I need to write short email that will state something like:

..that will turn a good company into a ... company.

What would be a proper word that I can use?

  • 8
    ".. into a supercalifragilisticexpialidocious company" Commented Mar 2, 2016 at 8:39
  • 7
    You might want to focus on the qualities of a company this would improve, instead of just declaring that it would be better. For instance, 'a more successful company' or 'a more profitable company' Or '...that would make it a better place to work'.
    – AJFaraday
    Commented Mar 2, 2016 at 11:09
  • 1
    An idiom for describing an increase in quality is "taking x to the next level"; e.g "Increasing our user base is key to taking our business to the next level." Commented Mar 2, 2016 at 14:57
  • Fantastic! Commented Mar 2, 2016 at 15:05
  • if you are allowed to be informal maybe epic is a good choice
    – user13267
    Commented Mar 3, 2016 at 1:54

9 Answers 9


Hrm, just a few observations on some of the answers here, from an American English speaker:

Many English versions of the word you're looking for were historically used to refer to things that are large in size, and can sometimes cause confusion on whether it's exceptionally good, or exceptionally large. In context the difference is often clear, but when describing a company (which could be made larger) the meaning may not be so clear. Be careful when using words like "tremendous" or even "great" / "grand".

Similarly, many English words come from descriptions of things that are so exceptional that they are better than real life. "Fantastic" can frequently be used to describe something that has an element of fantasy, which it's unlikely that your company would have. "Legendary" and "epic" can suffer from the same. Additionally, due to its (over)use in modern informal speech I think "epic" has lost much of its weight and may also appear informal, as user13267 mentioned.

"Marvelous" and "phenomenal" aren't bad suggestions at all, but CAN have an air of supernatural greatness (i.e. more "great" than something can ever be in real life) similar to the previous bunch. Personally, I think these would probably work in the given context.

"Exemplary" isn't bad, but may sometimes imply something that sets an example for others to follow. This might fit your case, however.

I like Thomas Mario Adams III's suggestion of "outstanding", particularly because this company would literally "stand out" from among other merely "great" companies. It's also term that is very familiar to corporate readers. You may want to add emphasis by saying the company will become "truly outstanding".

  • Very nice answer! Commented Mar 3, 2016 at 8:44
  • Good observations of other aspects. Also: excellent (highly performing), wonderful/awesome (full of wonder/awe), magnificent (majestic, worthy of a ruler)... there are numerous positive words, but a common issue is having sort of extra little meaning attached to them. Even terrific looks like the word "terrifyingly". So there might be some cases where the word isn't quite the perfect match, whereas "great" is more universal (mostly meaning "good" although there is a smaller implication of being "large", using "great" to mean "good" about something "small" would typically seem just fine).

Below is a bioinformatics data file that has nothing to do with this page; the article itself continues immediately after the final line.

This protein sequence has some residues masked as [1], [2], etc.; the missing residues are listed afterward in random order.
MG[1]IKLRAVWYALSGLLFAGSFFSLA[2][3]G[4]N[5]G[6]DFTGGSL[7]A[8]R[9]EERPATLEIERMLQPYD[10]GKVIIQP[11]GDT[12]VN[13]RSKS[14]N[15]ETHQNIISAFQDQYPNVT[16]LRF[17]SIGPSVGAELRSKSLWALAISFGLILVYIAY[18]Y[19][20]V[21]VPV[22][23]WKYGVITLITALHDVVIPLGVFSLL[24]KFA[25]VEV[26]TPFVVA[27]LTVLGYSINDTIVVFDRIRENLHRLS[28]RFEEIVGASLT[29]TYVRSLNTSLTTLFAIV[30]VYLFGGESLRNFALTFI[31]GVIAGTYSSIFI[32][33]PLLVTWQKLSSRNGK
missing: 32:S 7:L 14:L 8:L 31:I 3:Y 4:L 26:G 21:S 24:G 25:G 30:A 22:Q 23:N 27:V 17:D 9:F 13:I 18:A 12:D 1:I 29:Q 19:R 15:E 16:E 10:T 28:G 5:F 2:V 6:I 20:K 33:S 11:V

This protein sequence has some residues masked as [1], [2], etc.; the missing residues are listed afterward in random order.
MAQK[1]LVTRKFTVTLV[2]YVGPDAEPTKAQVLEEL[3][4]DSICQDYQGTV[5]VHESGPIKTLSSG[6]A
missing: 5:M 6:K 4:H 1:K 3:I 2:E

– TOOGAM
    Commented Mar 3, 2016 at 14:18

Consider excellent

very good of its kind, eminently good

or outstanding.

extremely good or excellent

note that these words start with vowels, so the 'a' turns into 'an'

  • 1
    If we're talking about a company, I would definitely go with "outstanding".
    – daboross
    Commented Mar 3, 2016 at 2:47

You may consider


From the online dictionary, definition 2:

unusually excellent; superior: an exceptional violinist.




highly extraordinary or prodigious; exceptional:


astounding, exceptional


Usage example:

...will turn a good company into a phenomenal success!



an exemplary company

as a way to express that this company will be turned into "something more than great"


Think of marvelous, fantastic, the best. The best is fine.

  • 3
    These are legitimate words, but I don't think you'll find marvelous or fantastic used to describe a corporation all that often. (There are a few, but not many.) These suggestions wouldn't be among my primary choices.
    – J.R.
    Commented Mar 2, 2016 at 15:50
  • 1
    'Marvelous company' might also refer to a group of people. That Google Ngram won't show how big a percentage refers to 'companies' in the sense of 'business entities'. Commented Mar 3, 2016 at 5:38

In addition to the others I would like to add

Superb, Epic, Legendary

This answer over on English.SE has a good amount of information on intensifiers like this that is worth a read.


Many companies today are referred to as "great" companies. But great has become cliche. What I'm saying is even better than great, it's an "outstanding" company. An outlier to the great ones.


I would suggest the word remarkable

1. notably or conspicuously unusual; extraordinary: a remarkable change.
2. worthy of notice or attention.

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